I have been quiet for a while - but not lazy I just published a video of what Team Tueddelpower has been working on for the last couple of month. It is not “airborne” yet - but imho shows great promise so I wanted to share:
Current Rotary Airborne Wind Energy Systems (RAWES) work without an active control system for the rotor using a pilot kite for passive control and lift. The pilot kite method has however limitations for reel in/out systems, automated launching & landing and larger systems.
A cyclic pitch system in the rotor could remove the need for a pilot kite by using the lift generated by the rotor itself and by making the rotor steerable. Combined with collective pitch it would also allow for reel in/out RAWES.
A rotor control system could be implemented using ailerons with servo motors in the rotor blades. The servos doing cyclic movements for each turn of the rotor might however have negative impact on their durability. As an alternative we have chosen a design derived from swash plates used in helicopters.
A swash plate needs to be connected to a rotary stable part of the rotor. In helicopters this is achieved using an airframe with a tail rotor. An airframe and tail rotor less alternative design is to build active rotation compensation into the swash plate. Such an active rotation compensator has been suggested (Moritz Diehl/Lukas Klein: Rotation Compensation for Rotary Kite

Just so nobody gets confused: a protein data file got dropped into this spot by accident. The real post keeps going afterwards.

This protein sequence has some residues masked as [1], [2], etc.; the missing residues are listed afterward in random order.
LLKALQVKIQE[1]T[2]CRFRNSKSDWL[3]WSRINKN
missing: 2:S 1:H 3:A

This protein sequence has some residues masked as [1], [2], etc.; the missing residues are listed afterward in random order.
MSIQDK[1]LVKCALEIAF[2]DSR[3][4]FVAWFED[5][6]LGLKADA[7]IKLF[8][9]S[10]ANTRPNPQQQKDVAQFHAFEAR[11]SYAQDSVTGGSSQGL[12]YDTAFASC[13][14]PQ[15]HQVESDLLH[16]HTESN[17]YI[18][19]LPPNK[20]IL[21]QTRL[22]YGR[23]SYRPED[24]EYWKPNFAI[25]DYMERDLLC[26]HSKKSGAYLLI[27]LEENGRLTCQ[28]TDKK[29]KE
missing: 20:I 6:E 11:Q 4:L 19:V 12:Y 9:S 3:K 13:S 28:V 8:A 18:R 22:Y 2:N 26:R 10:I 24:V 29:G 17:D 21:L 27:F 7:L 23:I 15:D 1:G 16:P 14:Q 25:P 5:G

Systems) for RAWES to avoid twisting of the primary tether and for providing a rotationally stable attachment point for position sensors (e.g. GPS).
The result of these considerations is the rotation compensator based cyclic pitch control for Rotary Airborne Wind Energy Systems shown in the video in which the position of a swash plate is measured using an IMU and maintained by a small motor that spins the plate against the rotation of the rotor maintaining its position relative to the ground.
So where are we with our development? In the video you can see a test run in the hangar last week. The rotor on the wall is a mock up with a built-in motor to drive the system. It has built in load cells in all four arms allowing us to log the aerodynamic forces.
We used the test to see if the mechanics actually work, to fine tune the control algorithms and to collect data. Lots of data.
The test was very successful so the next test will be done actually airborne in the field. For that we will have to bring the team together in one place - which due to Covid restrictions might take a couple of weeks. So please be patient - I will publish the most beautiful crashes instantaneously.
The details about the control system and the data itself will be published as part of Daniels Master Thesis this year. As usual all the designs are open source and can be found in my OnShape and in Keith’s Github (see links under recent videos) - let me know if you need any additional information or help building your own version of this.
Thanks to Team Tueddelpower, to our incredibly talented Master Student Daniel and to Moritz Diehl for coming up with the idea of a rotation compensator.